Organizational Behavior and Human Decision Processes

Organizational Behavior and Human Decision Processes publishes fundamental research in organizational behavior, organizational psychology, and human cognition, judgment, and decision-making. The journal features articles that present original empirical research, theory development, literature reviews, and methodological advancements relevant to the substantive domains served by the journal. Topics covered by the journal include perception, cognition, judgment, attitudes, emotion, well-being, motivation, choice, and performance. We are interested in articles that investigate these topics as they pertain to individuals, dyads, groups, and other social collectives. For each topic, we place a premium on articles that make fundamental and substantial contributions to understanding psychological processes relevant to human attitudes, cognitions, and behavior in organizations.

Publisher
Elsevier
Website
http://www.journals.elsevier.com/organizational-behavior-and-human-decision-processes/
Impact factor
3.129 (2011)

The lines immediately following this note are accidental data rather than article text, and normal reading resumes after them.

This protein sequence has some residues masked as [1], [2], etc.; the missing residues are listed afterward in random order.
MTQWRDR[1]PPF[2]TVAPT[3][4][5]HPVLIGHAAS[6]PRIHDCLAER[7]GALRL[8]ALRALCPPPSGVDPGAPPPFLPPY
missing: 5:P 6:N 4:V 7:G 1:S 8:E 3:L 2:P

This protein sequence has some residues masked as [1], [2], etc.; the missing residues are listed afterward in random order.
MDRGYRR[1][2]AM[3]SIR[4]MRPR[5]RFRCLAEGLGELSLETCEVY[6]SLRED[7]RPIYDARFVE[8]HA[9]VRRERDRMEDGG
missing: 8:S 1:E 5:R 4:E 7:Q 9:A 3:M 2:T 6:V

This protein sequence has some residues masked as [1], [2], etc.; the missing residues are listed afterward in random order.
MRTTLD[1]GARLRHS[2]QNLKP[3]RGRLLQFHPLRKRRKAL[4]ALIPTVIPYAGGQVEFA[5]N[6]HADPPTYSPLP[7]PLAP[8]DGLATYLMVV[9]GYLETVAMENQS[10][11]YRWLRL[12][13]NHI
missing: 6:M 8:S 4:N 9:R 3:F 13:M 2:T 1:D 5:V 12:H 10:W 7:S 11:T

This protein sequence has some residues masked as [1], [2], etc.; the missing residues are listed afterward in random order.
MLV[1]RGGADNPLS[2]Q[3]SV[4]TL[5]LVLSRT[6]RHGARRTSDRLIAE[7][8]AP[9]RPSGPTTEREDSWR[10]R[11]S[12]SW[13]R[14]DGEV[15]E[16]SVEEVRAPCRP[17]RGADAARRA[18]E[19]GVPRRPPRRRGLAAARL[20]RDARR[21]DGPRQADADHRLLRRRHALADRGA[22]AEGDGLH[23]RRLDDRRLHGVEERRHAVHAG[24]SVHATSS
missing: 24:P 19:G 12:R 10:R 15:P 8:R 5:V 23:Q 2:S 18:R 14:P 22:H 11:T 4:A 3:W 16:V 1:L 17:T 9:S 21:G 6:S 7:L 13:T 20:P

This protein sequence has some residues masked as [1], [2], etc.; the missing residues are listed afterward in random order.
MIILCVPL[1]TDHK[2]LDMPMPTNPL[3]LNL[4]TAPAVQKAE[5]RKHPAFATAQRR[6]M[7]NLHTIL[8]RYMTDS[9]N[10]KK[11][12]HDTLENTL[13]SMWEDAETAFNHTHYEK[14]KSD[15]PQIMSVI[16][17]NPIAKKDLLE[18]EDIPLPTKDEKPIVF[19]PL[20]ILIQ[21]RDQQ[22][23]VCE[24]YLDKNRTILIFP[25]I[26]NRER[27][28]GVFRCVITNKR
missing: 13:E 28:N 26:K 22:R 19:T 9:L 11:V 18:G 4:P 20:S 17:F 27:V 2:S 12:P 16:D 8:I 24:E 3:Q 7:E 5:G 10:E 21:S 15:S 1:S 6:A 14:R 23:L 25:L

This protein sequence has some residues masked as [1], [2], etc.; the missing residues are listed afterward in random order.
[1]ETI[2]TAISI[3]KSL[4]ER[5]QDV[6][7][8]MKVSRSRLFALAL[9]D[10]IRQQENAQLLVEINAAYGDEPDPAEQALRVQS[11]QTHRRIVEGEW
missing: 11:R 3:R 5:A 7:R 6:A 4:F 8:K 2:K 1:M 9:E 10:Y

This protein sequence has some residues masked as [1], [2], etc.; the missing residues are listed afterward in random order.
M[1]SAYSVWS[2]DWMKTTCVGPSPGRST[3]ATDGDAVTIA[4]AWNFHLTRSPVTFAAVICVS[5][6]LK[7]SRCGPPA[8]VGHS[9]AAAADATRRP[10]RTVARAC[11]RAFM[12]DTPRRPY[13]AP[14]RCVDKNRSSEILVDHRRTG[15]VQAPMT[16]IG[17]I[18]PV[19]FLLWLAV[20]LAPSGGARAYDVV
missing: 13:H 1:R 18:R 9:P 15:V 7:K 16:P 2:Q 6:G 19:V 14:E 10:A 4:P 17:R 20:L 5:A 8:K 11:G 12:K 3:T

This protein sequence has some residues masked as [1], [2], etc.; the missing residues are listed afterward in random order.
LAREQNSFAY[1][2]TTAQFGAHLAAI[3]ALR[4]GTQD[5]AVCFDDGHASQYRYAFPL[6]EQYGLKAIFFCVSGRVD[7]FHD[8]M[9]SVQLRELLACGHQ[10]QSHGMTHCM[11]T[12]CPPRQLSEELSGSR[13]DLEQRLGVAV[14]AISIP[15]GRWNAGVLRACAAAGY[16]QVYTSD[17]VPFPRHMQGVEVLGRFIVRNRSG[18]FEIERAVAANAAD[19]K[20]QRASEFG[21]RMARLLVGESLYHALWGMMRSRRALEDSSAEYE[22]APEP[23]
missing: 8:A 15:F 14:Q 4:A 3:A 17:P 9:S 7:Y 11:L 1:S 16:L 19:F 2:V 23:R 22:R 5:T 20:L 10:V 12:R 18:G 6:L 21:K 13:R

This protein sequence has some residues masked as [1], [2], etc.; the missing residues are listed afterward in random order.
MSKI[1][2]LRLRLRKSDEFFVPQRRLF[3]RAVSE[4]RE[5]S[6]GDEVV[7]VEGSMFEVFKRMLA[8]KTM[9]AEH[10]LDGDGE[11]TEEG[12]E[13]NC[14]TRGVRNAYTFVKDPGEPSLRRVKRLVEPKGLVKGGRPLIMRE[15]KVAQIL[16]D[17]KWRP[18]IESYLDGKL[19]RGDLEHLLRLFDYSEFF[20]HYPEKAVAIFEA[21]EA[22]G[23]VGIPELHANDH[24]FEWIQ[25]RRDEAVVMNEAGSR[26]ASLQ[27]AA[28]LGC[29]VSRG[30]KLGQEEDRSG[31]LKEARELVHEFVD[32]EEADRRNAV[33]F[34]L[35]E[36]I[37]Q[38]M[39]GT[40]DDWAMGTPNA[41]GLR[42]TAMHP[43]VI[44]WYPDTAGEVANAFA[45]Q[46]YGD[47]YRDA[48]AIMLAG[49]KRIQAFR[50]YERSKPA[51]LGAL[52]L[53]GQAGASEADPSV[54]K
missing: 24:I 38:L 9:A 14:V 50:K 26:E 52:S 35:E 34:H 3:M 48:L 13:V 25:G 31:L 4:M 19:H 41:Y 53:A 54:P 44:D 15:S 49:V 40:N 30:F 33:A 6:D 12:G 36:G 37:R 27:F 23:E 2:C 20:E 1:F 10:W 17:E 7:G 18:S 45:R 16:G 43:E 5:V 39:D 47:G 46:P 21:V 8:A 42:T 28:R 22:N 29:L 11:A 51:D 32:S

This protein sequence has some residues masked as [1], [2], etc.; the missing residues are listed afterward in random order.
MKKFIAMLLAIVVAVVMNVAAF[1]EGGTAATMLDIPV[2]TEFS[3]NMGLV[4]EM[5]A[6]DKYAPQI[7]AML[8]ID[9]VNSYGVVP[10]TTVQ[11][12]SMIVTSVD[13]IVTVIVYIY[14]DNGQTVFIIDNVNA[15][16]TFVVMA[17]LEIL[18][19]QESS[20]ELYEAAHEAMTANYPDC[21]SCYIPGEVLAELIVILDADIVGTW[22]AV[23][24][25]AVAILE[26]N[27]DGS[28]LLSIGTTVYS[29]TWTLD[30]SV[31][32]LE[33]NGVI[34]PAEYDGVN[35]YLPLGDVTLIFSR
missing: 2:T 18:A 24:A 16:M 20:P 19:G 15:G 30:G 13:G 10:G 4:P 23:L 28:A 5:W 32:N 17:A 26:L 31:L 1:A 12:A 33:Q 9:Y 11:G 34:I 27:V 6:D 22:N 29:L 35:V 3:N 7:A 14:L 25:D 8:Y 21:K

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Psychology & Psychiatry

In crisis, people trust feelings over facts

A study conducted by two associate professors of marketing at The University of Texas at Arlington shows that people are more likely to base decisions on anecdotal information instead of facts when they feel anxious and vulnerable.

Psychology & Psychiatry

Why your best idea may be your second favorite

Michelangelo reportedly said the job of every sculptor is to discover the statue inside the stone, then work around it. Liberate the form.

Psychology & Psychiatry

Mindfulness at work: A little bit goes a long way

Workplace wellness is expanding beyond annual blood pressure checks to include the benefits of meditation, yoga and other exercises designed to manage stress and center the mind. But do such practices, known as mindfulness, ...

Psychology & Psychiatry

Why modest goals are so appealing

Thanks to a quirk in the way our brain evaluates goals, people feel it's easier to achieve a small incremental goal than to maintain the status quo, when both goals are assessed in isolation. This is especially true if the ...

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